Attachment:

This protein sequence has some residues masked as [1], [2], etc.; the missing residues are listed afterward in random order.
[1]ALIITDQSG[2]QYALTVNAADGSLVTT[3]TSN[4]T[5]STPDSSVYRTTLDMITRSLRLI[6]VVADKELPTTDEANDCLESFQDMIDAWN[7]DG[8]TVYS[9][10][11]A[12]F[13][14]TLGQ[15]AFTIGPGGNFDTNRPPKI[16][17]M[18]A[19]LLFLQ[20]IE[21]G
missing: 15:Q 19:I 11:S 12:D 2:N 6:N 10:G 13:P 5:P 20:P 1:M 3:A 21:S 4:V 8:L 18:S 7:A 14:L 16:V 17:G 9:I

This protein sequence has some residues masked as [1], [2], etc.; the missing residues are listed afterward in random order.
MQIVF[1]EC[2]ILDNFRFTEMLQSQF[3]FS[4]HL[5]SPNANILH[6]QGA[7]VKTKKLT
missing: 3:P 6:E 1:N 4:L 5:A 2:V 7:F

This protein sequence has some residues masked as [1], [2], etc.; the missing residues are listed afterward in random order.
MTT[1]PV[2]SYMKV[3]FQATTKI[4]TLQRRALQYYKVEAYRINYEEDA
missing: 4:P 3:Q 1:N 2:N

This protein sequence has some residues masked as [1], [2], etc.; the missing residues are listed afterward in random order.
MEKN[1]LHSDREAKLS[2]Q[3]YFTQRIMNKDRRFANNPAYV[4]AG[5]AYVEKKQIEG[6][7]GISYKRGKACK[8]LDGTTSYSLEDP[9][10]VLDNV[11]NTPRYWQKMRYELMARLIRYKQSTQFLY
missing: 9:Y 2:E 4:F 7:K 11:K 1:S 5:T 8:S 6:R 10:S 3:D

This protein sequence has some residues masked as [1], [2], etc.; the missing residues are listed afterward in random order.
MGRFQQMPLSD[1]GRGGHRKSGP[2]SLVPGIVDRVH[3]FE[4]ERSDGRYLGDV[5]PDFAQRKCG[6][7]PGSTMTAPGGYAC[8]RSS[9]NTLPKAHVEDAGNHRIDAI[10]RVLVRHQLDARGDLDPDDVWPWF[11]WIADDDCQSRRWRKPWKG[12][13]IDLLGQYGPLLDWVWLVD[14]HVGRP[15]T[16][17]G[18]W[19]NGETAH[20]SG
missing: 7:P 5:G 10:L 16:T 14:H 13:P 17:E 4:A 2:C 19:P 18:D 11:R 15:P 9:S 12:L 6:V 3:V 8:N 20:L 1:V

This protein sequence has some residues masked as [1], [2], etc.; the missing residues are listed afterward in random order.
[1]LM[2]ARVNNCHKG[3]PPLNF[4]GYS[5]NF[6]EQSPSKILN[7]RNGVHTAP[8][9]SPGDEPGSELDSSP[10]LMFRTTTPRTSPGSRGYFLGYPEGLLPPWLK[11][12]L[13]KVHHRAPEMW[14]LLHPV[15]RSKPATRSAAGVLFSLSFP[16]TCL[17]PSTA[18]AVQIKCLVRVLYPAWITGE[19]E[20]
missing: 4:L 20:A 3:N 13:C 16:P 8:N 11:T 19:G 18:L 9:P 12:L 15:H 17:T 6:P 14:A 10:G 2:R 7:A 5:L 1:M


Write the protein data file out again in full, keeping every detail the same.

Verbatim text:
This protein sequence has some residues masked as [1], [2], etc.; the missing residues are listed afterward in random order.
[1]ALIITDQSG[2]QYALTVNAADGSLVTT[3]TSN[4]T[5]STPDSSVYRTTLDMITRSLRLI[6]VVADKELPTTDEANDCLESFQDMIDAWN[7]DG[8]TVYS[9][10][11]A[12]F[13][14]TLGQ[15]AFTIGPGGNFDTNRPPKI[16][17]M[18]A[19]LLFLQ[20]IE[21]G
missing: 15:Q 19:I 11:S 12:D 2:N 6:N 10:G 13:P 5:P 20:P 1:M 3:A 21:S 4:V 8:L 18:S 7:A 14:L 16:V 17:G 9:I

This protein sequence has some residues masked as [1], [2], etc.; the missing residues are listed afterward in random order.
MQIVF[1]EC[2]ILDNFRFTEMLQSQF[3]FS[4]HL[5]SPNANILH[6]QGA[7]VKTKKLT
missing: 3:P 6:E 1:N 4:L 5:A 2:V 7:F

This protein sequence has some residues masked as [1], [2], etc.; the missing residues are listed afterward in random order.
MTT[1]PV[2]SYMKV[3]FQATTKI[4]TLQRRALQYYKVEAYRINYEEDA
missing: 4:P 3:Q 1:N 2:N

This protein sequence has some residues masked as [1], [2], etc.; the missing residues are listed afterward in random order.
MEKN[1]LHSDREAKLS[2]Q[3]YFTQRIMNKDRRFANNPAYV[4]AG[5]AYVEKKQIEG[6][7]GISYKRGKACK[8]LDGTTSYSLEDP[9][10]VLDNV[11]NTPRYWQKMRYELMARLIRYKQSTQFLY
missing: 9:Y 2:E 4:F 7:K 11:K 1:S 5:T 8:S 6:R 10:S 3:D

This protein sequence has some residues masked as [1], [2], etc.; the missing residues are listed afterward in random order.
MGRFQQMPLSD[1]GRGGHRKSGP[2]SLVPGIVDRVH[3]FE[4]ERSDGRYLGDV[5]PDFAQRKCG[6][7]PGSTMTAPGGYAC[8]RSS[9]NTLPKAHVEDAGNHRIDAI[10]RVLVRHQLDARGDLDPDDVWPWF[11]WIADDDCQSRRWRKPWKG[12][13]IDLLGQYGPLLDWVWLVD[14]HVGRP[15]T[16][17]G[18]W[19]NGETAH[20]SG
missing: 7:P 5:G 10:L 16:T 14:H 13:P 17:E 4:A 2:C 19:P 18:D 11:R 15:P 9:S 12:L 6:V 3:V 8:N 20:L 1:V

This protein sequence has some residues masked as [1], [2], etc.; the missing residues are listed afterward in random order.
[1]LM[2]ARVNNCHKG[3]PPLNF[4]GYS[5]NF[6]EQSPSKILN[7]RNGVHTAP[8][9]SPGDEPGSELDSSP[10]LMFRTTTPRTSPGSRGYFLGYPEGLLPPWLK[11][12]L[13]KVHHRAPEMW[14]LLHPV[15]RSKPATRSAAGVLFSLSFP[16]TCL[17]PSTA[18]AVQIKCLVRVLYPAWITGE[19]E[20]
missing: 4:L 20:A 3:N 13:C 16:P 8:N 11:T 19:G 18:L 9:P 12:L 15:H 17:T 6:P 14:A 10:G 2:R 7:A 5:L 1:M